31 May 2022
Community-Based Study to Enhance Conservation of Primates in Ntakata Forest, Western Tanzania
Human-wildlife conflicts have emerged as a subject of concern in Africa, however, has mostly focused on elephants, carnivores (e.g., lions), hippopotamus, and crocodiles. Yet, conflicts between human and other wildlife species occur. The conflicts are largely driven by the increasing human populations and encroachment on wildlife habitats. As human populations continue to grow, and people continue encroaching on natural habitats, human-wildlife interactions and conflicts will become widespread.
Over the recent years, there has been a rising level of interaction between humans and primates, resulting into human-primate conflicts-HPCs (Hockings 2016). Many primate species inhabit human-impacted landscapes (Hockings et al. 2015), leading to increased human-primate interactions and conflicts. Western Tanzania is no exception. The region experiences human pressures resulting in forest loss and HPCs. Human-primate conflicts have posed negative effects to community livelihoods and primate conservation.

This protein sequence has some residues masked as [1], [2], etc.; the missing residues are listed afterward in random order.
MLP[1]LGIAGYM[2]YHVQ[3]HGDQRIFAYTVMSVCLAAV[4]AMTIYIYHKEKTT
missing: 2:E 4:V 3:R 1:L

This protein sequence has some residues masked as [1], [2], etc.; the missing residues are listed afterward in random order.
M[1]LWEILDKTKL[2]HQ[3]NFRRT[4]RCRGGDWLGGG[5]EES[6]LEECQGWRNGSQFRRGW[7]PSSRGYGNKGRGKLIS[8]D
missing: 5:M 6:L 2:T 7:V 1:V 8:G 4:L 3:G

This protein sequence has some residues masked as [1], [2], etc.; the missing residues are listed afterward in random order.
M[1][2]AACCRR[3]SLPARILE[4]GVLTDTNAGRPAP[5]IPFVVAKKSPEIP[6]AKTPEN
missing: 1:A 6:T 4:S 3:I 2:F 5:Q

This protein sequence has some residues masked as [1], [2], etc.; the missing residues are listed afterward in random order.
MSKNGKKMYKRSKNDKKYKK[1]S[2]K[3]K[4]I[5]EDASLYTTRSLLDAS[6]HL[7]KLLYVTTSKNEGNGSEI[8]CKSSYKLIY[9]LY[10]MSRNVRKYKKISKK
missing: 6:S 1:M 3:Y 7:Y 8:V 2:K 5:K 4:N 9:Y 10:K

Human-primate conflicts occur when primate impact negatively on humans or when humans negatively affect primates. From the previous project (27618-1) it was found that HPCs is occurring in the villages around Ntakata forest where humans are materially and economically impacted through crop damage, and primates affected through habitat loss and killing. The conflict has posed a serious problem to sustainable wildlife conservation in Ntakata forest as the local communities have built negative attitude towards conservation efforts. Therefore, under this project we aim to prioritize and strengthen human-primate conflict mitigation training programs to reduce damage caused by primates and enable people to live alongside primates with reduced conflict. Moreover, we aim to inform behavior change among the local communities in the villages around Ntakata forest and advise them on the best HPCs mitigation measures.